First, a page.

that a charity must submit such a report, if the charity is at risk or there is a potential
risk, that will endanger or damage the business, assets, reputation or services of that
We undertook an investigation following an alleged breach of related party
transaction policy by Tom Henderson and his failure to protect the charity’s
intellectual property ownership. The outcome was that he was unwilling or unable
to understand or adhere to critical procedures, designed to safeguard the charity.
Alongside this was the necessity to report this to the Charity Commission – in
addition to reporting the incident, evidence would be needed of how the trustees
would be able to ensure that the charity was never exposed to such a risk again. The
trustees were in full agreement that Tom Henderson was no longer able to fulfil the
executive CEO role without posing a risk to the charity.
In spite of the need to reallocate executive powers, we valued his contribution both
historically and moving forward and as such tried to work with him from mid May
to create a substantial founder-presidential role. Over the following two months,
we believed we had reached a consensual solution in creating this role on at least
three occasions – including Tom Henderson announcing it to staff and on another
occasion signing an agreement on a change in role - but at every point that it came
to implement the plan it was reneged on with a clear indication that for him it was
CEO or nothing.
There were numerous attempts at negotiation but due to a breakdown in
relations and a loss of confidence and trust by the trustees in the CEO, the board
unanimously voted on 23 July that Tom Henderson could no longer remain as CEO
with immediate effect. Following legal advice, a letter was drafted dismissing Tom
Henderson as CEO but reaffirming the offer of a pivotal presidential role with the
offer being open until 27 July for consideration.
Initially it was accepted and then rejected, further negotiations took place to urge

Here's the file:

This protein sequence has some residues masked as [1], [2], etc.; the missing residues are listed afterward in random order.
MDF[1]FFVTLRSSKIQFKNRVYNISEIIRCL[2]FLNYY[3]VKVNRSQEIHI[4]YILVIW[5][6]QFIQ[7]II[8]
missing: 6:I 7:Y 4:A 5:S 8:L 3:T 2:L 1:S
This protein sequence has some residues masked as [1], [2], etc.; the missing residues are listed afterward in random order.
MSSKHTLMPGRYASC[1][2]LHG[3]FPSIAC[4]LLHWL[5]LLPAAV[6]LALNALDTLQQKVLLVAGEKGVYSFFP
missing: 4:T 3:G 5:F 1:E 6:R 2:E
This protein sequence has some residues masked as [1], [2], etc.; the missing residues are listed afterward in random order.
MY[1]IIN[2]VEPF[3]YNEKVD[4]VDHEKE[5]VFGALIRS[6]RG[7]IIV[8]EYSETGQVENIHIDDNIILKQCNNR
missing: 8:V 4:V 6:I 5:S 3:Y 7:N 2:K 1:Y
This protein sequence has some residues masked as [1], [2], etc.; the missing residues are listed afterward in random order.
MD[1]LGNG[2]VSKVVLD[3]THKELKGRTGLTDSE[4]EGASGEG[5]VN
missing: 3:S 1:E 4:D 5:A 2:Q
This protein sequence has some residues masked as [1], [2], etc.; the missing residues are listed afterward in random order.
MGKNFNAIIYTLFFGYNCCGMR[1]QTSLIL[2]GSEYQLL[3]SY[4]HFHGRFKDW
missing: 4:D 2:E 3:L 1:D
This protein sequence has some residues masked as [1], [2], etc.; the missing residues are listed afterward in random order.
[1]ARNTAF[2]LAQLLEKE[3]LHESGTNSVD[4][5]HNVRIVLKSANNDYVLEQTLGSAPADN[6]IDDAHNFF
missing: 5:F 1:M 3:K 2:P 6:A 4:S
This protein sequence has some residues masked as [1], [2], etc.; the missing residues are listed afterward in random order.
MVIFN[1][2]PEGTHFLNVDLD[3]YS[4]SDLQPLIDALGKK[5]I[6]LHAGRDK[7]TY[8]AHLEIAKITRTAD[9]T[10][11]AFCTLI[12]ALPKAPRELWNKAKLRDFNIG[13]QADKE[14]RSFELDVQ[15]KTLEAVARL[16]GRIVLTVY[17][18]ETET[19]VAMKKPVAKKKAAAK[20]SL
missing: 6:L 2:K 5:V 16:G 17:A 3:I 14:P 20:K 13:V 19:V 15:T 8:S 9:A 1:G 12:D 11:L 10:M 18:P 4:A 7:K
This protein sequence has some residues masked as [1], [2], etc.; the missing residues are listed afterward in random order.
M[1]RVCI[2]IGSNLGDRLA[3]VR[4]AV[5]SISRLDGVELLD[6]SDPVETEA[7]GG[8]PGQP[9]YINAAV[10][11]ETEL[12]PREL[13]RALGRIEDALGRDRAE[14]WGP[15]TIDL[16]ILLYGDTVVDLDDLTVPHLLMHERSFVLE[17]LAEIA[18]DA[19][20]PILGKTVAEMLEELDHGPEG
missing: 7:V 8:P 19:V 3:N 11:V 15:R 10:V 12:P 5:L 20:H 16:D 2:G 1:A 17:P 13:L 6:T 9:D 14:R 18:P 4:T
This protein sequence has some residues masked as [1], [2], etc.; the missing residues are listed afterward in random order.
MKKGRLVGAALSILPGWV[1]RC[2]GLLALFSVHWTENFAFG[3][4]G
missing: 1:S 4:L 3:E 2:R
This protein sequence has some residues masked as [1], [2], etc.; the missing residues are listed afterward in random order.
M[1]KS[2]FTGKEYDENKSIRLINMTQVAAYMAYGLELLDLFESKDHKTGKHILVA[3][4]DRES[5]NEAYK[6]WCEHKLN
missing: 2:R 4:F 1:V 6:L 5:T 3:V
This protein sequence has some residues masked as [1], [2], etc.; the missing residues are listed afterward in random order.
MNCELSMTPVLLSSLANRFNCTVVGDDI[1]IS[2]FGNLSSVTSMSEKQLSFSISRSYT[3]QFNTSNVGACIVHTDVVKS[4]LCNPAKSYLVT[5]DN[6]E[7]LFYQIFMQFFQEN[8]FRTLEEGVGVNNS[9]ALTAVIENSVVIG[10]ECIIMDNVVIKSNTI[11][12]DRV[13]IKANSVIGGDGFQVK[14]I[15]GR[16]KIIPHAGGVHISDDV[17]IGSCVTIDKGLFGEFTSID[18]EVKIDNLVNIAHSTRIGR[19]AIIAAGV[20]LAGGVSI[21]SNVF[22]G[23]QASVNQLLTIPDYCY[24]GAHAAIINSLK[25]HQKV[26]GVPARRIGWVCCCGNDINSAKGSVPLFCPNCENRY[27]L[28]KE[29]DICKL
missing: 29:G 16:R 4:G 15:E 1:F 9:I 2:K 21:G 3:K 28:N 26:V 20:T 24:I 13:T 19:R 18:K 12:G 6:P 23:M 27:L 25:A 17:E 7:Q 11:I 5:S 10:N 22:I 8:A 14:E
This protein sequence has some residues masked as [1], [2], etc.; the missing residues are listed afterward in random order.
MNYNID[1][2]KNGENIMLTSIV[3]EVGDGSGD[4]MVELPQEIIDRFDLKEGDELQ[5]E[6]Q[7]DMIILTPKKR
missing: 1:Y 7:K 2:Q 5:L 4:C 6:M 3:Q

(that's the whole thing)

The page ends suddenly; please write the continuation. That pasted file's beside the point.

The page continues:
Tom to accept this role but Tom indicated again on 2 August that he would only
stay on as fully executive CEO. This was simply not an option and an emergency
board meeting was held where the board accepted by a majority vote that no further
progress could be made and the offer of an ongoing role would be withdrawn.
DETAIL OF DISMISSAL
At every stage the board worked to uphold its legal obligation to protect the charity.
The trustees, having lost confidence in Tom Henderson’s ability to continue as CEO,
dismissed him for gross misconduct.
The basis for dismissal was made up of a number of factors including:
Failing to abide by the related party transactions policy; not giving an adequate
explanation of those transactions; neglecting the charity’s intellectual property rights,
and ultimately putting the charity at risk.
The appeal process has now concluded. The Board of Trustees has taken account
of the independent review of the case and upheld its original decision to dismiss Tom
Henderson as CEO.
Our work now continues to grow ShelterBox as the world leader it deserves to be in
bringing much needed shelter, warmth and dignity to families in their greatest time of
need. We have always had that vision for ShelterBox.
In any survival situation, the provision of shelter creates the will to survive and from
that flows the restoration of dignity and first steps along the path to recovery. And
that is what we do best and that is what we are going to do now – in working with
Syrian refugees and in Haiti, Nigeria, Guatemala and in any other country around the
world where people need our help.
Thank you and I’m happy to take questions. "